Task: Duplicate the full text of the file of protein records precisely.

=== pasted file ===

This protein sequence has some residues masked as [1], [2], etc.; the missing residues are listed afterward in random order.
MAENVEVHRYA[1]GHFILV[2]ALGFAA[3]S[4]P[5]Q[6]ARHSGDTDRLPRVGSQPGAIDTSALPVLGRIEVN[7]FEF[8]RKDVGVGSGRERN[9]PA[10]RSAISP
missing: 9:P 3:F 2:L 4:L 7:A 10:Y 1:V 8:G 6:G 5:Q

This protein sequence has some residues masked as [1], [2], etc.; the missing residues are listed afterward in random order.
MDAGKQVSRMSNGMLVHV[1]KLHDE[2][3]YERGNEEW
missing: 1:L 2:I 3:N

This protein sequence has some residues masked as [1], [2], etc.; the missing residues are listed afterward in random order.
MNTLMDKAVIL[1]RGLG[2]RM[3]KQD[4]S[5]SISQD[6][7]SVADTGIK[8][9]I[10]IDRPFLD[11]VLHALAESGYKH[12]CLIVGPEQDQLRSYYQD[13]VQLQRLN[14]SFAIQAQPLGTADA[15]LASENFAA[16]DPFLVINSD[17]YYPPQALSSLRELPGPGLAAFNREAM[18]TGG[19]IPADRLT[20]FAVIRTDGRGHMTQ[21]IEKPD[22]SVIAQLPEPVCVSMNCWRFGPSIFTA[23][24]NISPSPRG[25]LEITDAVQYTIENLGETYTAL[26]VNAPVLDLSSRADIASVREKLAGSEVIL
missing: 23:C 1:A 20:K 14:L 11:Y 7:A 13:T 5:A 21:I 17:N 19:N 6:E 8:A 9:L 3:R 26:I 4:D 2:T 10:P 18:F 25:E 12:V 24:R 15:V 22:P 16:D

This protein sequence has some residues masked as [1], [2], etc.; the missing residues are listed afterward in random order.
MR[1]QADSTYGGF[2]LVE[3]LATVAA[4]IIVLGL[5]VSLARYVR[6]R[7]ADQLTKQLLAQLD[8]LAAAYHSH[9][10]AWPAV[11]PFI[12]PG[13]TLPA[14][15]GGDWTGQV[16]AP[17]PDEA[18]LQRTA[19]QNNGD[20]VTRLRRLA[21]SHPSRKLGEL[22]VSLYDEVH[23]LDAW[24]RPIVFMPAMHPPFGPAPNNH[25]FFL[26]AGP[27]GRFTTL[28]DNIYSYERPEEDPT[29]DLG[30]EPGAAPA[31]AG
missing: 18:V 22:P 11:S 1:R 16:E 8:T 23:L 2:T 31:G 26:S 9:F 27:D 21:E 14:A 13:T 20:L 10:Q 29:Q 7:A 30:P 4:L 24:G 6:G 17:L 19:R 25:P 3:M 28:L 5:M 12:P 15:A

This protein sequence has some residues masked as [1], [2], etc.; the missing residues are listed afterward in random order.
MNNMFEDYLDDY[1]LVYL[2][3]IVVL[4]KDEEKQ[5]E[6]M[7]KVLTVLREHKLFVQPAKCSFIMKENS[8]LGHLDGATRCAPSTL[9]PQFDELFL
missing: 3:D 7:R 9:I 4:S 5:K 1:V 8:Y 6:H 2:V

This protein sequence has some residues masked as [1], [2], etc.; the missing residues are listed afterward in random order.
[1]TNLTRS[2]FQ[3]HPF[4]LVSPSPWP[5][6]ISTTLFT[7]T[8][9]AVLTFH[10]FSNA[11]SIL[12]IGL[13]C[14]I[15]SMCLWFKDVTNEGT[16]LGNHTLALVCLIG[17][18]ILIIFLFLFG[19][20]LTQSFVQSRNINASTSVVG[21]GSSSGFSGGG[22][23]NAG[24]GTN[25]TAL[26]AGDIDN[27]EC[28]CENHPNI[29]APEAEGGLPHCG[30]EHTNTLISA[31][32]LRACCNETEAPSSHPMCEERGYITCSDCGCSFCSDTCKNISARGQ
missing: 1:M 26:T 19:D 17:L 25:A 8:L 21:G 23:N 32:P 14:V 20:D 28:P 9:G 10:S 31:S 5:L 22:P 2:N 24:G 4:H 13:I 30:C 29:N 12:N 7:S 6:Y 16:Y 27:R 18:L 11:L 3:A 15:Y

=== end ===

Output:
This protein sequence has some residues masked as [1], [2], etc.; the missing residues are listed afterward in random order.
MAENVEVHRYA[1]GHFILV[2]ALGFAA[3]S[4]P[5]Q[6]ARHSGDTDRLPRVGSQPGAIDTSALPVLGRIEVN[7]FEF[8]RKDVGVGSGRERN[9]PA[10]RSAISP
missing: 9:P 3:F 2:L 4:L 7:A 10:Y 1:V 8:G 6:G 5:Q

This protein sequence has some residues masked as [1], [2], etc.; the missing residues are listed afterward in random order.
MDAGKQVSRMSNGMLVHV[1]KLHDE[2][3]YERGNEEW
missing: 1:L 2:I 3:N

This protein sequence has some residues masked as [1], [2], etc.; the missing residues are listed afterward in random order.
MNTLMDKAVIL[1]RGLG[2]RM[3]KQD[4]S[5]SISQD[6][7]SVADTGIK[8][9]I[10]IDRPFLD[11]VLHALAESGYKH[12]CLIVGPEQDQLRSYYQD[13]VQLQRLN[14]SFAIQAQPLGTADA[15]LASENFAA[16]DPFLVINSD[17]YYPPQALSSLRELPGPGLAAFNREAM[18]TGG[19]IPADRLT[20]FAVIRTDGRGHMTQ[21]IEKPD[22]SVIAQLPEPVCVSMNCWRFGPSIFTA[23][24]NISPSPRG[25]LEITDAVQYTIENLGETYTAL[26]VNAPVLDLSSRADIASVREKLAGSEVIL
missing: 23:C 1:A 20:K 14:L 11:Y 7:A 13:T 5:A 21:I 17:N 19:N 6:E 8:A 9:L 3:R 26:I 4:D 2:T 10:P 18:F 25:E 12:V 24:R 15:V 22:P 16:D

This protein sequence has some residues masked as [1], [2], etc.; the missing residues are listed afterward in random order.
MR[1]QADSTYGGF[2]LVE[3]LATVAA[4]IIVLGL[5]VSLARYVR[6]R[7]ADQLTKQLLAQLD[8]LAAAYHSH[9][10]AWPAV[11]PFI[12]PG[13]TLPA[14][15]GGDWTGQV[16]AP[17]PDEA[18]LQRTA[19]QNNGD[20]VTRLRRLA[21]SHPSRKLGEL[22]VSLYDEVH[23]LDAW[24]RPIVFMPAMHPPFGPAPNNH[25]FFL[26]AGP[27]GRFTTL[28]DNIYSYERPEEDPT[29]DLG[30]EPGAAPA[31]AG
missing: 18:V 22:P 11:S 1:R 16:E 8:T 23:L 2:T 31:G 26:S 9:F 27:D 21:E 14:A 13:T 20:L 10:Q 29:Q 7:A 30:P 4:L 24:G 6:G 17:L 19:R 25:P 3:M 28:L 5:M 12:P 15:A

This protein sequence has some residues masked as [1], [2], etc.; the missing residues are listed afterward in random order.
MNNMFEDYLDDY[1]LVYL[2][3]IVVL[4]KDEEKQ[5]E[6]M[7]KVLTVLREHKLFVQPAKCSFIMKENS[8]LGHLDGATRCAPSTL[9]PQFDELFL
missing: 3:D 7:R 9:I 4:S 5:K 1:V 8:Y 6:H 2:V

This protein sequence has some residues masked as [1], [2], etc.; the missing residues are listed afterward in random order.
[1]TNLTRS[2]FQ[3]HPF[4]LVSPSPWP[5][6]ISTTLFT[7]T[8][9]AVLTFH[10]FSNA[11]SIL[12]IGL[13]C[14]I[15]SMCLWFKDVTNEGT[16]LGNHTLALVCLIG[17][18]ILIIFLFLFG[19][20]LTQSFVQSRNINASTSVVG[21]GSSSGFSGGG[22][23]NAG[24]GTN[25]TAL[26]AGDIDN[27]EC[28]CENHPNI[29]APEAEGGLPHCG[30]EHTNTLISA[31][32]LRACCNETEAPSSHPMCEERGYITCSDCGCSFCSDTCKNISARGQ
missing: 1:M 26:T 19:D 17:L 25:A 8:L 21:G 23:N 32:P 14:V 20:D 28:P 9:G 10:S 31:S 5:L 22:P 2:N 24:G 4:H 13:I 30:C 29:N 12:N 7:S 6:Y 16:Y 27:R 18:L 11:L 3:A 15:Y